Much like our previous article that looked at which jobs would be best suited to an introvert; this piece examines extraversion and career options for those who are more comfortable in social situations than their introverted counterpart.
Public Relations Specialist
Clue’s in the name here, this is someone who is a specialist in public relations. That’s someone who is paid to spend a lot of their time dealing with (the public), usually clients and giving advice to companies on how to market the company. There’ll be events to plan, articles to plan, liaising with the team and much more. People who work in PR need to be outgoing, affable and go-getting. These people should have big personalities as they are essentially the faces of many companies, networking where they see fit and organising for their respective companies to be featured in the media. If being around people excites you then this is exactly the job you need. Wallflowers need not apply because this is a career choice that requires you to be around people almost every hour of every day that you work.
The primary requirement for this role is to be cool and efficient in a crisis. This role suits people who are naturally strong-willed, practical, independent and on-the-ball. This job involves saving people’s lives on a regular basis and is one of the most infamously dangerous around, so think carefully before you decide you want to be a police officer, fire-fighter or paramedic. The training is absolutely brutal but don’t let that deter you; if you have an enthusiasm not just for helping people but for literally saving people then seriously consider a job in the emergency services. Whilst still a role that essentially needs you to negotiate with the public, it would probably be a bit silly to categorise it as a ‘social’ job. This is because the fire service, police force and ambulance crews are there to perform a service and more often than not, involves immediate action rather than social interaction in the more traditional sense. Still, for action men/women and those who live to help, providing a service doesn’t get nobler than being member of the emergency services.
Unlike those who work in the emergency services, this role is less action-orientated and is more negotiation-centric. Lawyers can earn staggering amounts per year so if you have a passion for justice, and you never stop talking, you may fit the role of lawyer like a hand in a glove. Of course, it’s a little more complicated than that since being a good lawyer means convincing an audience of people of your client’s innocence and rights or the level of compensation they deserve. Whilst this is undoubtedly a role for an extrovert, you have to be more comfortable with public speaking than anything else. There will naturally be a dialogue you are expected to engage in but your role is more of a performative one. Masterfully convincing your target audience to side with you is no mean feat and the further you get up the law ladder, the bigger clients you’ll have to represent and the harder it’ll get. If, however, you relish a challenge and getting into the ring with clients and judges and juries sounds exciting to you then get to it! The world always needs more lawyers.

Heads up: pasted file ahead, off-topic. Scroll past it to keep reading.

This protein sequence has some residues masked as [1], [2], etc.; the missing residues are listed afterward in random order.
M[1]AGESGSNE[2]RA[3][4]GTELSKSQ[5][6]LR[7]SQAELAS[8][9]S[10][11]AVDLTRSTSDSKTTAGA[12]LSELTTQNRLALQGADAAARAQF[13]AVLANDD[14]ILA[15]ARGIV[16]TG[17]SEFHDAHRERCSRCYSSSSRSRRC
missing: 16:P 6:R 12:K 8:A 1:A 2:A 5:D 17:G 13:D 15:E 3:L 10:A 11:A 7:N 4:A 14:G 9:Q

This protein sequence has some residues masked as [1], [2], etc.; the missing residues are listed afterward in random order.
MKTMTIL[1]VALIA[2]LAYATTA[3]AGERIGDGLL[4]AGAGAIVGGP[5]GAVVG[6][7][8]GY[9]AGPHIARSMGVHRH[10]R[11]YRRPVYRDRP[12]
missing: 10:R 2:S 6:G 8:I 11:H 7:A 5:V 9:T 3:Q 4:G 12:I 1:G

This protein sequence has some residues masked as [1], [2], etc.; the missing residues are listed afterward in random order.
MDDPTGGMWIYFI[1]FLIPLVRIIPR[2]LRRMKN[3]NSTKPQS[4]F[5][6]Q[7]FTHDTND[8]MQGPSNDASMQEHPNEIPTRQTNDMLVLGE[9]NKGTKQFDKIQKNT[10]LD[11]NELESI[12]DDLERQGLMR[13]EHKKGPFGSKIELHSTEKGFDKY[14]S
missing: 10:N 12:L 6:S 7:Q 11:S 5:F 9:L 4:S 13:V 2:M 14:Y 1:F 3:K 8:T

Much like lawyer, being a teacher is a performance based role; your job first and foremost is to communicate knowledge and know-how to a group of students. Extroverts will thrive in these situations and will also delight in the opportunity to do some one-on-one teaching. The jobs here are varied but nearly all of them involve being able to communicate properly and being clear and cogent with your messages. Depending on whom you ask, good teachers will also be fairly adept at crowd control! This is due to the fact that many pupils are children and a degree of authority is needed to keep them in check. If you are communicative, passionate and have a commanding presence about you, then you basically tick all the boxes for the job.
It’s difficult to avoid people a lot of the time so that is why introverts probably wouldn’t be best suited to this career. Being an events planner means literally creating the framework for a social gathering. These people need the knack of attracting people to an event like bears to honey and have to be exceptional administrators. These events can span from business meetings to weddings to birthday parties but because you are doing it professionally, your clients (whom you will be dealing with directly) will expect a professional job. Being naturally sociable and personable will stand you in good stead and aid your reputation as an events planner, as will outstanding service. You will be at the head of a team so your extroversion should be utilised in a way that emphasises your leadership qualities. Being a firm but fair leader, being able to confer easily with clients and, honestly, enjoying social events are all the perfect qualities one needs to be a successful events planner.